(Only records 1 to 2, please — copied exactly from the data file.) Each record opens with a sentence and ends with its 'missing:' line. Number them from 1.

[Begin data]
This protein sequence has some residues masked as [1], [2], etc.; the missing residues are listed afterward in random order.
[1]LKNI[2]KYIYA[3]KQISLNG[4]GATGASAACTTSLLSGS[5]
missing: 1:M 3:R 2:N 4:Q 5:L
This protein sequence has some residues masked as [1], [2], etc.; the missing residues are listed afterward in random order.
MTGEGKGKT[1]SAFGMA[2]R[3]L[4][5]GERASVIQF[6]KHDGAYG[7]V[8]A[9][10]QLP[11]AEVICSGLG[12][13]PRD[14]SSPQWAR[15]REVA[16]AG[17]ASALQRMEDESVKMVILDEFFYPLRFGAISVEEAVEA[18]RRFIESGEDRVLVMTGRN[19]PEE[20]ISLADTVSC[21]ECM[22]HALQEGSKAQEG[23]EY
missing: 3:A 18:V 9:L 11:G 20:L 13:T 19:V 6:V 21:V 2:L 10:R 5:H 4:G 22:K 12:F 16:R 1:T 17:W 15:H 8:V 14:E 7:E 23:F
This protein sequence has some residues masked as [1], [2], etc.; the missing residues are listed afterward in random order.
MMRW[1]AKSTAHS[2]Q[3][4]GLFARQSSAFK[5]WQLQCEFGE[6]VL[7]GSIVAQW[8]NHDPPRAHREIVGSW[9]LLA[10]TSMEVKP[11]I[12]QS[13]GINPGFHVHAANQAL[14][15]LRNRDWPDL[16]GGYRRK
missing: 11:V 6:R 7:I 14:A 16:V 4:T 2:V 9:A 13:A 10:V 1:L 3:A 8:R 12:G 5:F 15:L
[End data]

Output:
This protein sequence has some residues masked as [1], [2], etc.; the missing residues are listed afterward in random order.
[1]LKNI[2]KYIYA[3]KQISLNG[4]GATGASAACTTSLLSGS[5]
missing: 1:M 3:R 2:N 4:Q 5:L
This protein sequence has some residues masked as [1], [2], etc.; the missing residues are listed afterward in random order.
MTGEGKGKT[1]SAFGMA[2]R[3]L[4][5]GERASVIQF[6]KHDGAYG[7]V[8]A[9][10]QLP[11]AEVICSGLG[12][13]PRD[14]SSPQWAR[15]REVA[16]AG[17]ASALQRMEDESVKMVILDEFFYPLRFGAISVEEAVEA[18]RRFIESGEDRVLVMTGRN[19]PEE[20]ISLADTVSC[21]ECM[22]HALQEGSKAQEG[23]EY
missing: 3:A 18:V 9:L 11:G 20:L 13:T 19:V 6:V 21:V 2:L 10:R 5:H 4:G 22:K 12:F 16:R 1:T 17:W 15:H 8:V 14:E 7:E 23:F